New Jersey rocks! And startups are not just for techies. Don’t you believe it? Listen to “The Blues of Humanities” by “The Bruce Springsteen of Startups”.
That was the gran finale of a terrific panel discussion at Montclair University, NJ, on April 16: the author of the song and performer (in the photo above) is the scientist & artist Guy Story, CTO and Chief scientist at Audible.com.
The event was organized by Teresa Fiore, associate professor and Inserra chair in Italian and Italian American Studies, and by Dennis Bone, the director of the Feliciano Center for Entrepreneurship. Alessandro and I were among the panel discussants together with Guy and Claudio Vaccarella, CEO of HyperTV. The Italian General Consul in New York, Natalia Quintavalle, opened the evening stressing the importance of Italian-Americans’ and Italians’ contribution to the economy of New Jersey. More than 100 students, teachers, pros were in the audience.
The theme of the discussion: “Humanities and language studies can also be the spark for a startup, especially in New Jersey and New York City”. So we explored the intersection of languages, technology and entrepreneurship.
Professors Fiore and Bone (in the photo below) are experimenting multidisciplinary initiatives, building relationships and collaboration among different department within the campus and with other organizations out of the university (which is the second largest university in NJ, with almost 20,000 students). “We are interested in dynamic ways of looking at the humanities and foreign languages particularly in relation to technological innovation”, Teresa Fiore observed, “the Italian Program at Montclair State – thanks to the support of the Inserra Endowment – is embarking on a curriculum redesign that aims at embracing technology, including social media, in order to fulfill interdisciplinary goals and to better prepare students for the professional world.” Professor Bone added: “We are trying to create an ecosystem for young entrepreneurs in New Jersey”. In fact last fall he launched new experiential courses at the Feliciano Center: teams of students with different backgrounds are challenged to solve thorny problems, assisted by mentors from the industry. The first teams will pitch their business ideas on May 13th.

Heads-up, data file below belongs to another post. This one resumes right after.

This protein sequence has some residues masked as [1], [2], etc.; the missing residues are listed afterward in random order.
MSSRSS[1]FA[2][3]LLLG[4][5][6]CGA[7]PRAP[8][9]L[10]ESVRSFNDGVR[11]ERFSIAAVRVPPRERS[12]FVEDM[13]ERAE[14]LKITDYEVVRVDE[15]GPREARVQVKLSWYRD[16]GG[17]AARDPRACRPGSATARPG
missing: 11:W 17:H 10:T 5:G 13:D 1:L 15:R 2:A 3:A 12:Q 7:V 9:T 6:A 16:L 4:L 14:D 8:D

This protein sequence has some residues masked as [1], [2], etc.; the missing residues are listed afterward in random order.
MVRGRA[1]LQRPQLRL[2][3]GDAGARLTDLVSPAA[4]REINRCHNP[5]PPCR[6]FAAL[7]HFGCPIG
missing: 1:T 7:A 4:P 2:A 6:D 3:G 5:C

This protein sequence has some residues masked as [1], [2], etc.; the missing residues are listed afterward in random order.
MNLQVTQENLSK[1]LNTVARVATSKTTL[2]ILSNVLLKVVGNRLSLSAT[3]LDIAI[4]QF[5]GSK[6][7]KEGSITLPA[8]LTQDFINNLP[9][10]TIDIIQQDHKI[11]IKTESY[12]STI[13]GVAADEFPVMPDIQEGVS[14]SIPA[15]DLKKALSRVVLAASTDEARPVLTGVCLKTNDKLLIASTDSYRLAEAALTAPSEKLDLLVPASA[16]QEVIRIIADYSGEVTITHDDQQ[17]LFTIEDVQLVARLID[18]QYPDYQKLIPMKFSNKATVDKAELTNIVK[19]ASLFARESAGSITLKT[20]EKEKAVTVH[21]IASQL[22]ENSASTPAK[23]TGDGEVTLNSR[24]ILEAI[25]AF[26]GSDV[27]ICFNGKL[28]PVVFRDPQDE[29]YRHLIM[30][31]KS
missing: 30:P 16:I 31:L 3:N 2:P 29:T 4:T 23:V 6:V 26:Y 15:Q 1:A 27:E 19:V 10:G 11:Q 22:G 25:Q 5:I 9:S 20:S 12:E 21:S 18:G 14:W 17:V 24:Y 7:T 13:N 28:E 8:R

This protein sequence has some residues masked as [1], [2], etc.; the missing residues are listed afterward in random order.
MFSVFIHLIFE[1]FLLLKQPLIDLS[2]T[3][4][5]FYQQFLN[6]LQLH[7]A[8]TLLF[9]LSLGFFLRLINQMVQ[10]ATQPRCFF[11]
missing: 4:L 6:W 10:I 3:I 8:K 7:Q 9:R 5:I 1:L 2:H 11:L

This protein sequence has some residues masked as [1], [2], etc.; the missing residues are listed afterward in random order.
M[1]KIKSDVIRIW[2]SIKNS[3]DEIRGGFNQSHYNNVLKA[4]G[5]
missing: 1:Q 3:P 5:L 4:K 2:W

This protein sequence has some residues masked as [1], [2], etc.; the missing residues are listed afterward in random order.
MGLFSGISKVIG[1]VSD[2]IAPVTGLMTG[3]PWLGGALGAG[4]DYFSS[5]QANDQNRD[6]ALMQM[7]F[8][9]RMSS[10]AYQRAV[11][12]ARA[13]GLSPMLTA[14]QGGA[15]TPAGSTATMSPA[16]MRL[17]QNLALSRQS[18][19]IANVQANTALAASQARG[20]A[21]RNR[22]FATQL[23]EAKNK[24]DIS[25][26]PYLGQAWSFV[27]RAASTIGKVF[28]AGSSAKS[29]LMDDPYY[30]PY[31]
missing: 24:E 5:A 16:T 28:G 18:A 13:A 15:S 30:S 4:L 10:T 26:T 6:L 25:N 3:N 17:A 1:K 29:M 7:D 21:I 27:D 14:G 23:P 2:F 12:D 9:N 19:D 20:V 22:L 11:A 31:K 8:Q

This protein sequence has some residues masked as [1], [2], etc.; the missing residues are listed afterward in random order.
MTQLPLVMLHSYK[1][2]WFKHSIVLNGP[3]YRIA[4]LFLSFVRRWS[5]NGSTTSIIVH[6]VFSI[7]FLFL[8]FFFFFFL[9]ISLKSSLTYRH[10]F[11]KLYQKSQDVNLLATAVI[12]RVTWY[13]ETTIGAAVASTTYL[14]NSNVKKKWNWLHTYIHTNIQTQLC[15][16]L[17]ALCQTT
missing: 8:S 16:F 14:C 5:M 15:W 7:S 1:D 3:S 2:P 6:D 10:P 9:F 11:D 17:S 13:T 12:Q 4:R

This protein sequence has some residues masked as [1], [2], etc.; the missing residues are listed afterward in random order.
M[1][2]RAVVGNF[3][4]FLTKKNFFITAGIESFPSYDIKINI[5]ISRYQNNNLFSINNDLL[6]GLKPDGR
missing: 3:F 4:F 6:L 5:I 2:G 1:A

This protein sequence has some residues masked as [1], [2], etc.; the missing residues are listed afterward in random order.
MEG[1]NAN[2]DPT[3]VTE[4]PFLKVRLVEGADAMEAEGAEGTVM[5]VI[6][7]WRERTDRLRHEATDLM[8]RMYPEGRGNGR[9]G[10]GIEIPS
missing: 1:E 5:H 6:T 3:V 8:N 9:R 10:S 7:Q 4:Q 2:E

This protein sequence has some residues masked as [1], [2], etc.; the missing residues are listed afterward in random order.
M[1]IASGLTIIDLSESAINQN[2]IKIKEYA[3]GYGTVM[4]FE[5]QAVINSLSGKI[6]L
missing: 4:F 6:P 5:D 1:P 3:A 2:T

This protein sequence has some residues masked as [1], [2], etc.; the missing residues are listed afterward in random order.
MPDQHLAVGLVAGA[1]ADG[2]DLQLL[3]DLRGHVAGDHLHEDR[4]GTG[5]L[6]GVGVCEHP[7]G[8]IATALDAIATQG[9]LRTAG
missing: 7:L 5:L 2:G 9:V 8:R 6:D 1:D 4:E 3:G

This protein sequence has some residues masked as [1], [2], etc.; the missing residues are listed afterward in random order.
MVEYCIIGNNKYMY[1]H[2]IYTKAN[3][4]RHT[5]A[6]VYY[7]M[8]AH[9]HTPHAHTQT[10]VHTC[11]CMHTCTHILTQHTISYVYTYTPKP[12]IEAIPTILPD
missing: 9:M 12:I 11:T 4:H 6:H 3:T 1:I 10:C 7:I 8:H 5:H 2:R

A big player on the NJ tech scene is Audible.com, which is based in Newark, NJ. Guy pointed out how Audible.com is a good example of the intersection of languages, technology and entrepreneurship: its business are words and to delivery them in the audio format it invented a new device, the first portable player to play sounds downloaded from the Internet (the Smithsonian Museum in Washington, DC, still displays it as an important piece of new media history). Audible.com show also that you can succeed even if you are not based in a “cool” city like NYC. Actually, to its founder and CEO, Don Katz, NYC is not so cool, as he told us in the interview for “Tech and the City”:
“I chose New Jersey also because a lot of tech talent was out in this Jersey corridor, arguably more than there was at that point (1995, ndr) in New York City. Our CTO Guy Story, for instance, comes from Bell Labs and many other engineers also came from Bell Labs. To me New York is not hipster heaven. All the dinosaurs that we are changing are in New York. It is a bunch of old Lunchtime O’Booze publishing executives who arrogate to be the industry when they have never invented or done anything. All innovations in the book business—the paperback book, the book club, the superstore, the discounters, Amazon, Audible— were all created outside the industry: it was never organic. A process similar to that which occurred in music and cinema. In short, content guys are not very progressive.”
Staying a few miles away from Silicon Alley, Katz grew Audible until in 2008 Amazon.com acquired it for $300 million, leaving it independent under his leadership.
Guy said that Audible.com is trying to build a tech community in Newark too, but it’s not that easy and it takes time: “You need a critical mass of creative people with ideas and tech skills getting together”. Events like the one at Montclair are certainly the right way to get people together and spark a conversation that may lead to a new startups’ hub.